Tuesday, February 23, 2010

Super Six

A couple of weeks ago I was chatting with Kyle late on a Friday afternoon and whining about another weekend of riding the mountain bike on the road. He was signed up to do the Dirty Dozen on a 4-person team the next day and I was jealous that he was going to ride dirt - even if it was going to be muddy. Being the person that he is I got "Come down and do the 6 hour!" as a response. We went back and forth with "I can't - not enough notice"; "Do it!"; "Dad will get mad if I get my bike dirty"; "Do it on the SS!"; I can't....; Yes, you can...

A little bit later I was talking to Alan and told him that Kyle was trying to talk me into coming down and doing the race. Expecting support in my decision to be a responsible adult, instead I heard "Why not - go ahead". o.O "Really?" "Really!" "I shouldn't." "If you didn't want to do it, you wouldn't of said anything, so go." With that final comment I finished up what I was working on, straightened my desk and bid the ladies at work a good weekend, then hauled butt home to load up and head back down to the ATX. When I got home I found Alan getting things together for me, so no question about him being OK with this.

With the late start I got the pleasure of sitting in rush hour traffic and adding an extra hour to the drive. It was a bit late when I got to the apartment, quite late by time we called it a night and ridiculously early when the alarm went off 4-1/2 hours later. Before the sun was up we had made it to the ranch, found Kyle's teammates and scored a sweet parking spot close to the transition area.

The race has a Le Mans start where all the racers have to run to their bikes. One of Kyle's teammates was holding my bike for me, which was nice. The only problem was that I didn't know where she was in the group of other holders. I finally found Kim and tried to jump on the bike and forgot that it's a 29er and didn't throw my leg up high enough. I finally got on the bike without falling over, barely, and just hoped that this wasn't an indication of how the day was going to be. I only had one other "oops - wrong bike" moment when I went to shift gears that the single-speed didn't have.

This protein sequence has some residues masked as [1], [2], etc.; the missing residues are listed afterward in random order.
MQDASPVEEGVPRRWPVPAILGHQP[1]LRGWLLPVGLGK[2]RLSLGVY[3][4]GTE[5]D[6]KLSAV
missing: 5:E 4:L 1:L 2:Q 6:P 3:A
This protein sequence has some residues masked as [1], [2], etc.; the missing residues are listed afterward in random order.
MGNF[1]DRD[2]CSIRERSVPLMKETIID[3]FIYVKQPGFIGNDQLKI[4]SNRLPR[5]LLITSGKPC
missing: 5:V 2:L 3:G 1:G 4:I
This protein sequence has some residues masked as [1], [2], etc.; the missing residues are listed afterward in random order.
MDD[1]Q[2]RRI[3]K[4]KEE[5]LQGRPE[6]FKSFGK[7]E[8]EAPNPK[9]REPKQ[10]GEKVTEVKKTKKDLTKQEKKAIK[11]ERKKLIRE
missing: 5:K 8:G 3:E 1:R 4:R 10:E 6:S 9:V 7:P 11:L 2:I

The first lap was pretty uneventful, just riding the course and getting the hang of a bike that didn't have gears. The trail condition wasn't too bad; water in the low spots and some sections that were definitely mushy. I went straight into the second lap getting comfortable with the bike and knowing what I could and could not ride and where I needed to save up some energy to get up and over. I was feeling pretty good and planning on a little break after finishing the lap. I was coming up on a little rooty down, less than a mile from the finish, when next thing I know I'm off the bike, going over the bars and then hitting the ground - hard. I catch my breath, do a quick assessment (good thing the ground was soft!) and get going again.

Time to take a little break, get some food, change out of my now muddy jersey, put on dry socks and head out on lap three. While some sections of the trail were developing some deep muddy sections that you had to keep your momentum up or you were going to get bogged down, other sections where actually drying out and looking quite nice. The third lap was pretty uneventful, when I got to me previous crash site I got off the bike to walk down and about that time another racer passed me and next thing I see is his feet in the air. OK, so walking that wasn't such a bad idea. I finish the lap and take another little break for food and fresh drink.

Back on the bike for lap four, the mud pits are getting deeper and longer and I'm starting to feel riding a bigger bike without gears. I'm getting a little tired and am riding a little more cautiously... which is not always a good thing. If you look at this picture of me you'll see a tree on the side of the trail. Well on the 4th lap, I hit a root or something because suddenly I'm traveling in a direction not of my choosing. I see the tree approaching my face quickly, I get my hand up to take the brunt of the impact (better than my face!) and then the bike and I tumble off to the side and land in a tangled heap. I guess it was dramatic enough looking of a crash that several people stopped to make sure I was OK. Once I find out that no one had a camera running I assure everyone that I'm alright and get free of my bike and back on the trail. I finish that lap (once again walking the 1st crash site... and seeing someone else crash there) and head for the pit.

I vacillate over whether or not to go out for another lap, finally I decide that going out will only lead to another crash and I call the race done after four laps. I finished 5th out of 7 solo women for the 6 hour race and I was 3rd of the three of us that did the event on single-speeds. If I had continued for a 5th lap I probably would of finished 4th overall and I may have been able to move into 3rd if I could have done a 6th lap... but shoulda, woulda, coulda - I didn't, so it doesn't matter. As Alan said - I can always redeem myself next year.

Assorted race pictures
Kyle's race report

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